If you go to your local membership warehouse this time of year, you will surely see tins of peppermint bark, festively wrapped, with ginormous pricetags. Sure, who can resist peppermint bark? Even those of us who don't care for hard candies. Peppermint bark says Happy Holidays in every way—that minty smell, the bonus chocolate, the odd little red and white trapezoids. But once you have made peppermint bark yourself—or tasted homemade peppermint bark—you will scoff as you walk by those displays. For if there is ever anything worth making at home, it is surely peppermint bark. Easy, fast, fun for kids to help with, and much less expensive than store-bought. Did I mention that homemade peppermint bark will knock those hideous Christmas socks right off your feet? It's crazy-good—with a couple of easy tricks, that is.
You will most certainly hear, "This is the best peppermint bark I've ever tasted." The lavish quantities of chocolate make this bark thicker. And the peppermint extract makes it refreshingly slightly sassy.
2 12 oz. packages white chocolate chips (real chocolate--not the "white chocolate baking chips" that are sold in supermarkets--check to make sure the main ingredient is cocoa butter)
8 oz. peppermint candy (stick, candy cane, or puffy)
1 pound artisinal milk chocolate (great sources for bulk chocolate are Fresh & Easy and Trader Joe's)
1 pound artisinal dark chocolate
2 to 4 teaspoons peppermint extract
- Just as in the preparation for Pistachio Bark (Homemade for the Holidays, Part 1), line a baking sheet with parchment paper.
- Unlike for pistachio bark, you will make peppermint bark upside-down. That is, white chocolate first, and then dark chocolate on top. The reason why is those crushed peppermint candy bits will tumble all over the place if not squished into the white chocolate. Melt the white chocolate chips in the top of a double-boiler (or use a stainless steel bowl on top of a pot with some boiling water in it). Stir to mix.
- While the white chocolate is melting, crush the peppermint candies. Either the candy cane style, the stick style, or my favorite, the puffy style. (Put candies in a plastic resealable bag and whack with a rolling pin or gently with a hammer). The crushed candies do not need to be tiny—rough and varied is perfect.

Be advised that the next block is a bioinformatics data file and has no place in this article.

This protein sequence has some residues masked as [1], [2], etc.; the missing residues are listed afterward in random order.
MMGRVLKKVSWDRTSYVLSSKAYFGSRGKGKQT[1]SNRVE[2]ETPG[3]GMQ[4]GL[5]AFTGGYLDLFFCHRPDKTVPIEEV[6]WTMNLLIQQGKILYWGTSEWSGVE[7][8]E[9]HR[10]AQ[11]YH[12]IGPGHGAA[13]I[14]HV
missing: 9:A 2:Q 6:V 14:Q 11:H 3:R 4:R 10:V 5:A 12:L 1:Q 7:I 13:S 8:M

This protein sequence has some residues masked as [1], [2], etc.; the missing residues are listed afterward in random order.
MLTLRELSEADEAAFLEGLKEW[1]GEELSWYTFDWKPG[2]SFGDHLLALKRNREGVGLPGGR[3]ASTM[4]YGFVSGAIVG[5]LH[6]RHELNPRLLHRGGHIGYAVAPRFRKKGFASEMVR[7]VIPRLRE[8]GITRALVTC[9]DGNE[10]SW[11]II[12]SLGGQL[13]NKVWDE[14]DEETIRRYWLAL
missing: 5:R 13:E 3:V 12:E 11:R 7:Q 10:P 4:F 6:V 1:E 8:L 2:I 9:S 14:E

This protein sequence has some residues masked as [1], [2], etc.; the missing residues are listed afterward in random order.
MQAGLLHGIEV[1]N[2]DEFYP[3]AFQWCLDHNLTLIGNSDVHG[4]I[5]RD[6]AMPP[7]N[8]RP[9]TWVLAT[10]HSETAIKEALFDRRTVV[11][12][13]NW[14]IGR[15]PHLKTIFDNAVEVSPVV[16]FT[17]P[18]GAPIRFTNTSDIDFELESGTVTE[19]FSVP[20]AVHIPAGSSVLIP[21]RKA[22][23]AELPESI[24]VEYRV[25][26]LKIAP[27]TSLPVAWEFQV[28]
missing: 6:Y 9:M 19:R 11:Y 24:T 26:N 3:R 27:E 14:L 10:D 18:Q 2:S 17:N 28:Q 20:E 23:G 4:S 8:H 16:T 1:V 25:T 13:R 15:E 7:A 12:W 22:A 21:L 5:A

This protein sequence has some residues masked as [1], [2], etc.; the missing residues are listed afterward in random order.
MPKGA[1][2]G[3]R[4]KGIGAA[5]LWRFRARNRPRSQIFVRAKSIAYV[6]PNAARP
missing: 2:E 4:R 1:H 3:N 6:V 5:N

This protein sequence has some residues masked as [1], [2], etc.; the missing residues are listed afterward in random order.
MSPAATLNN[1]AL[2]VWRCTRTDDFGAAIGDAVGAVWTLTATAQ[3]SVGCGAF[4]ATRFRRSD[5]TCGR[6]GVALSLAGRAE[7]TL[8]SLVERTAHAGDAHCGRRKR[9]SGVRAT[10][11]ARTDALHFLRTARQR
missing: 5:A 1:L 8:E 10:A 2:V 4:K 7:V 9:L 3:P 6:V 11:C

- Pour the crushed peppermint candies onto the parchment paper and drizzle on the melted white chocolate. Now, this is a bit tricky—use a chopstick to swirl the white chocolate out to the edges of the baking sheet and try to mix the peppermints evenly without mixing them all in. That's the hardest part. It's smooth sailing from there.
- Allow to cool in the refrigerator or freezer while you melt the dark chocolate and milk chocolate together, using a double-boiler or the "bowl on top of pot of boiling water" trick again.
- While the chocolate is melting, pour in two teaspoons peppermint extract. This kicks it up a notch. If you want to go all crazy on peppermint, you could always increase the amount of peppermint extract up to four teaspoons —but go easy—taste test as you go. Too much might make the chocolate bitter. Start with two and go from there. Mix to disperse the mintiness (is that a word?).
- When the white chocolate layer is firm, drizzle on the darker chocolate later. Smooth as evenly as you can, and let firm.
- Break into smaller pieces, wrap, and distribute, while chuckling smugly to yourself about your cleverness.
- This recipe makes a hefty quantity—4 pounds. Granted, that's a bucket load of candy--but, you will be giving this away, won't you? Don't eat the whole thing yourself—seriously!
- Michael's craft stores are a great source for candy wrapping accessories. I recommend the food-safe cellophane bags, but you could get fancy and use special boxes or tins. However you choose to package your delectables, be sure to use food-safe tissue (also available at Michael's) or wax paper. If you have to use plastic food wrap directly, eventually, your candy will taste like plastic. At least first wrap in food-safe tissue or wax paper and then wrap in plastic food wrap.
- Peppermint bark made this way will not go stale or bad because there is no ganache, e.g., we didn't add cream or butter. You start with solid chocolate and you end with solid chocolate. Just wrap enough to keep other food flavors away and to seal in the good minty flavor. Also freezes beautifully.
Homemade for the Holidays Series
Part 1: Pistachio Bark
Part 2: Curry Powder (Garam Masala)
Part 3: Chocolate Truffles
Part 4: Peppermint Bark
Part 5: Chili Bark